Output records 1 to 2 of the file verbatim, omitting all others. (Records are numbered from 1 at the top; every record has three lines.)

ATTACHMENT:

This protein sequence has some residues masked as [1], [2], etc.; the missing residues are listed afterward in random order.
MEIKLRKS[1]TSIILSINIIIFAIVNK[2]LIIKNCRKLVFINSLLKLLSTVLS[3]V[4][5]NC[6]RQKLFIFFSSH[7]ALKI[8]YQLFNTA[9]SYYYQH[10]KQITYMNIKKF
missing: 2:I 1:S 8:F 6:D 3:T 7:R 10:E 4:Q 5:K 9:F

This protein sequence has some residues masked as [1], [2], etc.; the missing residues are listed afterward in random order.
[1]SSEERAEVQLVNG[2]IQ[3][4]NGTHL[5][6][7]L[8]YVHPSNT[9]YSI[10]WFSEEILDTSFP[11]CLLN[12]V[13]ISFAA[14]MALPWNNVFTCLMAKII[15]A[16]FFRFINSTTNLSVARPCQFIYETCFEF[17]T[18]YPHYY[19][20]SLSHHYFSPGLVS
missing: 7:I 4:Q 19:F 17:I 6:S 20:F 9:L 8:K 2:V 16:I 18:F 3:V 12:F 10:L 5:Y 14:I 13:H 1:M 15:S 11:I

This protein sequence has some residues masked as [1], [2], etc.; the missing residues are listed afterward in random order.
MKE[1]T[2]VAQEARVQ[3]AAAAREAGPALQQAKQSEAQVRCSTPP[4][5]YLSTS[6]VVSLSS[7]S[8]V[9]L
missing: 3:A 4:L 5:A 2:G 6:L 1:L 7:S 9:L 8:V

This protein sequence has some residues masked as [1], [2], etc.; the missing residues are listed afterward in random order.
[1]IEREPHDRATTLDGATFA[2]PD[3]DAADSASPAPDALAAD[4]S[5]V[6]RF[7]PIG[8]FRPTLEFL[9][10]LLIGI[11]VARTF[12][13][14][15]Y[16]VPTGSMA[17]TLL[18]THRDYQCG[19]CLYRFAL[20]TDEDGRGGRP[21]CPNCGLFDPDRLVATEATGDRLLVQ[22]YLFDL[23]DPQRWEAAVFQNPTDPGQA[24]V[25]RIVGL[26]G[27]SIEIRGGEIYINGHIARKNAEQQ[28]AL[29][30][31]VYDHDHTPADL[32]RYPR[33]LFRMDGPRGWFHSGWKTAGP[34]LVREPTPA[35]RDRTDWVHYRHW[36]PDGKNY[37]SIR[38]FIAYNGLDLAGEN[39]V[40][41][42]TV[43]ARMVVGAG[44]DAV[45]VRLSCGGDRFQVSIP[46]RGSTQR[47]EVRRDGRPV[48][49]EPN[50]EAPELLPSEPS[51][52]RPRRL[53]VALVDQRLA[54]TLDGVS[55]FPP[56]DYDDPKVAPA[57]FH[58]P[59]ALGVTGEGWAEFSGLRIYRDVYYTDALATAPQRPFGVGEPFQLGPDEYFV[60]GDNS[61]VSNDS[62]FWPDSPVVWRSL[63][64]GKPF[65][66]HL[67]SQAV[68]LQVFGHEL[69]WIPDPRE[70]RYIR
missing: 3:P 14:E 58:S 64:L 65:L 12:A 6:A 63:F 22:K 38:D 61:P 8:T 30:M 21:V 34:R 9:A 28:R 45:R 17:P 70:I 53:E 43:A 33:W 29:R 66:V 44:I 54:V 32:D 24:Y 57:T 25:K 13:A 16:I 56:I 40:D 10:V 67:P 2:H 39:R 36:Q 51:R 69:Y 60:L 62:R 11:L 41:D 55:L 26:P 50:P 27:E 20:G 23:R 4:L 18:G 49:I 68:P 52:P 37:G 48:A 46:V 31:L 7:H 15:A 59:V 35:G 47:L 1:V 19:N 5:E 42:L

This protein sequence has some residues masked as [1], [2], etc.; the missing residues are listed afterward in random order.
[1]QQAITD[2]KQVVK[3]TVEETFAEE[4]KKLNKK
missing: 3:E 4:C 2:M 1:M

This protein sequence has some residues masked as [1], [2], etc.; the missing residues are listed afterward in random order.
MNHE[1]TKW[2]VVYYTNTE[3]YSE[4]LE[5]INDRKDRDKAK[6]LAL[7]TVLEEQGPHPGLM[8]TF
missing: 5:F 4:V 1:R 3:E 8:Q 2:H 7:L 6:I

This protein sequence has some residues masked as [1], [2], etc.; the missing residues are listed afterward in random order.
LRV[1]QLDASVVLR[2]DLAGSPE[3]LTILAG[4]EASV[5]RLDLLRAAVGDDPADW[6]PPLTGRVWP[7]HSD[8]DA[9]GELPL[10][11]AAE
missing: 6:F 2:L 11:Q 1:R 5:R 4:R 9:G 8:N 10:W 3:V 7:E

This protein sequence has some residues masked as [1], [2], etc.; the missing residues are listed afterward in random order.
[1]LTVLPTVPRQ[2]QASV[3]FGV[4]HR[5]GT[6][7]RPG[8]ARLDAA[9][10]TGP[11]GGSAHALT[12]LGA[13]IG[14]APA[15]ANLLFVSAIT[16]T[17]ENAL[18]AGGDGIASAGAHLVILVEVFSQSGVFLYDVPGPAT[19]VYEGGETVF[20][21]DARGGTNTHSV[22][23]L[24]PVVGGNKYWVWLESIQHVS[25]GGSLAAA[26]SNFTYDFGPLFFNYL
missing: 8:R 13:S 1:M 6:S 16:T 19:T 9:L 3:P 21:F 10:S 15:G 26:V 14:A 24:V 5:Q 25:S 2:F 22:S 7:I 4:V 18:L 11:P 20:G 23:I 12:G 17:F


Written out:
This protein sequence has some residues masked as [1], [2], etc.; the missing residues are listed afterward in random order.
MEIKLRKS[1]TSIILSINIIIFAIVNK[2]LIIKNCRKLVFINSLLKLLSTVLS[3]V[4][5]NC[6]RQKLFIFFSSH[7]ALKI[8]YQLFNTA[9]SYYYQH[10]KQITYMNIKKF
missing: 2:I 1:S 8:F 6:D 3:T 7:R 10:E 4:Q 5:K 9:F

This protein sequence has some residues masked as [1], [2], etc.; the missing residues are listed afterward in random order.
[1]SSEERAEVQLVNG[2]IQ[3][4]NGTHL[5][6][7]L[8]YVHPSNT[9]YSI[10]WFSEEILDTSFP[11]CLLN[12]V[13]ISFAA[14]MALPWNNVFTCLMAKII[15]A[16]FFRFINSTTNLSVARPCQFIYETCFEF[17]T[18]YPHYY[19][20]SLSHHYFSPGLVS
missing: 7:I 4:Q 19:F 17:I 6:S 20:F 9:L 8:K 2:V 16:I 18:F 3:V 12:F 10:L 5:Y 14:I 13:H 1:M 15:S 11:I